Miscellaneous Debris > Tech Corner

DIY wireless digital rain gauge.

(1/5) > >>

This inexpensive project takes only a couple days to build. It uses a home doorbell transceiver set for the wireless portion and a scratch built 4026 decade counter circuit. The tipping bucket reed switch takes the place of the doorbell push button and the decade counter circuit input is from the doorbell ringer circuit. The digital readout is 3 places with a dot next to the farthest left digit giving 1's, 10ths and 100ths of an inch. Mine is in the final calibration "tweek" stage but believe the figures using an eight inch funnel are in the ball park. The tipping bucket tips (each side) 25 times with 200ml of water showing 0.25 on the readout. 400ml for .50, 800ml for 1.00, etc. 8 inch funnel gives a 50 cubic inch area and converts to about 800ml. All very rough but got me close enough to do the final bucket adjustments for fine tuning against a manual gauge.

Obviously lacking in the cosmetics department, perhaps some UL, made in Thailand, patent applied for, etc. stickers would help it some. :roll:

Update, Nov. 2009: We have had several rain storms where I have had the opportunity to check and adjust the bucket stops. Comparisons were done with a manual gage and my weather station. I now have it reading pretty accurately. It has kept up with some fairly heavy downpours when then bucket was tipping about every 6 or 7 seconds. The distance I am setup with between the bucket/gage and the digital readout is about 50 feet. This is through a brick wall also.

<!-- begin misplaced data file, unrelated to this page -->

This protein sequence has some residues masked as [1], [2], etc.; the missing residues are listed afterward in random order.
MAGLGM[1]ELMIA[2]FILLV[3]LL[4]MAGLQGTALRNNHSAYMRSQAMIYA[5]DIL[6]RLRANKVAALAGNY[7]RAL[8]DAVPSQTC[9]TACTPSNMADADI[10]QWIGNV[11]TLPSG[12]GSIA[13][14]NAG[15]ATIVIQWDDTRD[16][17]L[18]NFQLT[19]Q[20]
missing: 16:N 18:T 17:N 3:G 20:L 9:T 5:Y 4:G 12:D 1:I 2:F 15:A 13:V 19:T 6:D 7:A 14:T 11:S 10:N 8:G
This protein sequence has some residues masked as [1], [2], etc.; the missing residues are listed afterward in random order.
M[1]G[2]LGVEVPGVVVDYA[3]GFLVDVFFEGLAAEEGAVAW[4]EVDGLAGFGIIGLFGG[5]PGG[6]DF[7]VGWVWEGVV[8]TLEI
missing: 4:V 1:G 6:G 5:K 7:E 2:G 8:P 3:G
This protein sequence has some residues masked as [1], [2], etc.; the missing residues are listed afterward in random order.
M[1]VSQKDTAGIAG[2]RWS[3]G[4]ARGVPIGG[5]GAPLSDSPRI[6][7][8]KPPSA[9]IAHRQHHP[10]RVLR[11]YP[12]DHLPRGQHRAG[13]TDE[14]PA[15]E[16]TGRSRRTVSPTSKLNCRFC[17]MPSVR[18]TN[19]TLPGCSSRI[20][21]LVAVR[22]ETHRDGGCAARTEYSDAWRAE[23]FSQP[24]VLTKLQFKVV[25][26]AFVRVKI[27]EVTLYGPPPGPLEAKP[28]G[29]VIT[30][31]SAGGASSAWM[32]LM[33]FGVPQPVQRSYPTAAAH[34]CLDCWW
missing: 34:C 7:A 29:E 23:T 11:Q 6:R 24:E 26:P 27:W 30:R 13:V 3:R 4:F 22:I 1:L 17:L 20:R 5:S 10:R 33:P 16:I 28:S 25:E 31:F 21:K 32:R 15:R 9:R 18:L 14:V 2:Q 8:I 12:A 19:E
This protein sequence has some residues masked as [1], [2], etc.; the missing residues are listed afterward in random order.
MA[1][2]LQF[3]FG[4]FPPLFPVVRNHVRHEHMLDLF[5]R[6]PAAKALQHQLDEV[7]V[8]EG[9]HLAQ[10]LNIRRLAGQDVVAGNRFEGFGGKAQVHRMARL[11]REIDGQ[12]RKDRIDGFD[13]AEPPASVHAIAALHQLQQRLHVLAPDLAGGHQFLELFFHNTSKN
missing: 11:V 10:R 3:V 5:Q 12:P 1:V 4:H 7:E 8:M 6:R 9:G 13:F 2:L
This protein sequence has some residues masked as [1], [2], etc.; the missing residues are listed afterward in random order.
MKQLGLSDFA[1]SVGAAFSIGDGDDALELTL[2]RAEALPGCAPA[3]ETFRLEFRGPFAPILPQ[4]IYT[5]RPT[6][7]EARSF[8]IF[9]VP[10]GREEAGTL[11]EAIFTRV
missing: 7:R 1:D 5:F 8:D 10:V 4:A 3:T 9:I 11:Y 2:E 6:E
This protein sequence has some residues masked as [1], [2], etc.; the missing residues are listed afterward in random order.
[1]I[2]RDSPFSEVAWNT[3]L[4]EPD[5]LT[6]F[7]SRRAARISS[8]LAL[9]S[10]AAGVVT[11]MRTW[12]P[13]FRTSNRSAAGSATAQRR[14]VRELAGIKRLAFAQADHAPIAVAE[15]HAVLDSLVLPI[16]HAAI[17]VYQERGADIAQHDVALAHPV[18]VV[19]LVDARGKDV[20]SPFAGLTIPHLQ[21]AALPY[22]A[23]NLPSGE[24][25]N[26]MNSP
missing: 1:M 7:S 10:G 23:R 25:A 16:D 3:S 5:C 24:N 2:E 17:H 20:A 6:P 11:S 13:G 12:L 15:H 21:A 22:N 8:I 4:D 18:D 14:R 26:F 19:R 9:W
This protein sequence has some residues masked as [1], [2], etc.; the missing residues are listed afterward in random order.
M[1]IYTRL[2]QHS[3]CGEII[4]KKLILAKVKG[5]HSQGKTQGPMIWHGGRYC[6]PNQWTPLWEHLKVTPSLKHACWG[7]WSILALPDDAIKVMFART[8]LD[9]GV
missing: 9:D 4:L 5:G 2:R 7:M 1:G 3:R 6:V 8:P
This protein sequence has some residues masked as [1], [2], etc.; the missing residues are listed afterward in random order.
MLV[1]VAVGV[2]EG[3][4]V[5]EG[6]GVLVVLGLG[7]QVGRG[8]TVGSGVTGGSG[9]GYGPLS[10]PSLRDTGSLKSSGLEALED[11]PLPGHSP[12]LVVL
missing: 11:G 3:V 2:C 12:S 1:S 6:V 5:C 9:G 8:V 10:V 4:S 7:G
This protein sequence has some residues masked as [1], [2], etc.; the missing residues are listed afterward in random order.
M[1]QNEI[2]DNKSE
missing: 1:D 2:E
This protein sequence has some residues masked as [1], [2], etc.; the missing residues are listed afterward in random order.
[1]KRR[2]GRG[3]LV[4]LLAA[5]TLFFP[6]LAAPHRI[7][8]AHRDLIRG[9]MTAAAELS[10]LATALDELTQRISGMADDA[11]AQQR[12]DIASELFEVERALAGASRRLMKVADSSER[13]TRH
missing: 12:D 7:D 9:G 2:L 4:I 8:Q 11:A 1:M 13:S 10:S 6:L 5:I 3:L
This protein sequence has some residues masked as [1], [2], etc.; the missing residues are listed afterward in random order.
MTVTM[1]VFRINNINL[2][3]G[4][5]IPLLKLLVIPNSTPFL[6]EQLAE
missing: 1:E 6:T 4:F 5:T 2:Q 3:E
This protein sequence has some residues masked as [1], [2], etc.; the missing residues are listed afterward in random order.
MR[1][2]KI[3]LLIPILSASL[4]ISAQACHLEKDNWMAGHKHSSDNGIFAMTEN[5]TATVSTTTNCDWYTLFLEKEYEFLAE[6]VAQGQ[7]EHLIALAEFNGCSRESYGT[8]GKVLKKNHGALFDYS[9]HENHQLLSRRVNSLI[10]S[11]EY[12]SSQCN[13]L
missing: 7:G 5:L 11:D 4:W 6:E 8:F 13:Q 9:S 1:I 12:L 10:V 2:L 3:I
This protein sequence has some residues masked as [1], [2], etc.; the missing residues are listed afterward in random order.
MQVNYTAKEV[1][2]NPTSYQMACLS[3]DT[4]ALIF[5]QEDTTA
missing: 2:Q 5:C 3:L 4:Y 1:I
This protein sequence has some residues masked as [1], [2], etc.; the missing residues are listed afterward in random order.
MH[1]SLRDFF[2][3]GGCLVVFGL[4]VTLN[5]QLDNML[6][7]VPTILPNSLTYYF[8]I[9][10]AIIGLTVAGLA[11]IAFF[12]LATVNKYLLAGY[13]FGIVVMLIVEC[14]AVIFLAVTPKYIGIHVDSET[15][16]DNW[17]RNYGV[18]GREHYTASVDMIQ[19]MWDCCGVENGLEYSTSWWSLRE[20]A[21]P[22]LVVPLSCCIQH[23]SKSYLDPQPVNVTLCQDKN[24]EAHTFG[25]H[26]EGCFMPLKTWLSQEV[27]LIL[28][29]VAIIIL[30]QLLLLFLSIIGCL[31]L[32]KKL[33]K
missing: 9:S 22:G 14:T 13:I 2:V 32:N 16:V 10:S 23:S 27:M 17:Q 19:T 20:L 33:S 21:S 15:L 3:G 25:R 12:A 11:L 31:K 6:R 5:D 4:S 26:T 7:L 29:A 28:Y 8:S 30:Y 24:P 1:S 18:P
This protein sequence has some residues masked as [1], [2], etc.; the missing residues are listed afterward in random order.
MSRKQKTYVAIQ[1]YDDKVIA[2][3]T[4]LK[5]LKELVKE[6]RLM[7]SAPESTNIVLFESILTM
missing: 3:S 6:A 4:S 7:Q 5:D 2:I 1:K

Added note: The wireless doorbell set could possibly be modified with the addition of RJ-11 (or RJ-45) type sockets on each and used to make an existing PWS wired rain gauge, wireless. Haven't tried this yet but in theory should work by plugging the rain gauge into the doorbell button part and plugging the doorbell ringer part into the rain jack on the thermo/hygo sensor, replacing the wired portion.

   WOW!!  WOW!!  Absolutely incredible. I wish I was proficient in making things like that.  Did I mention WOW?  You make me feel like a total dunce :oops: #-o!

Hey Mark. Lets see if it actually works first. I might be the dunce going through all this for nothing. :roll: Keeps me busy though and I like tinkering. Stuff's so cheap over here too making experimenting easier. It cost more for the gas to and from the electrical shop than the parts cost. This whole thing cost less than $25, including the wireless doorbell, digital readout stuff, etc. I'll post results when the rain returns.



--- Quote from: DanS on July 14, 2009, 10:02:31 AM ---I'll post results when the rain returns.


--- End quote ---

So what measurement units do they use there?  metric?  Or some Asian units?

Greg, they use all pretty much metric here so you constantly have to do the conversions. I'm always referring to charts and programs. The gas stations are the ones that give me a headache, the pumps measure in liters. Price is in Thai baht per liter. Lots of fun comparing with stateside prices per gallon.  :-k


[0] Message Index

[#] Next page

Go to full version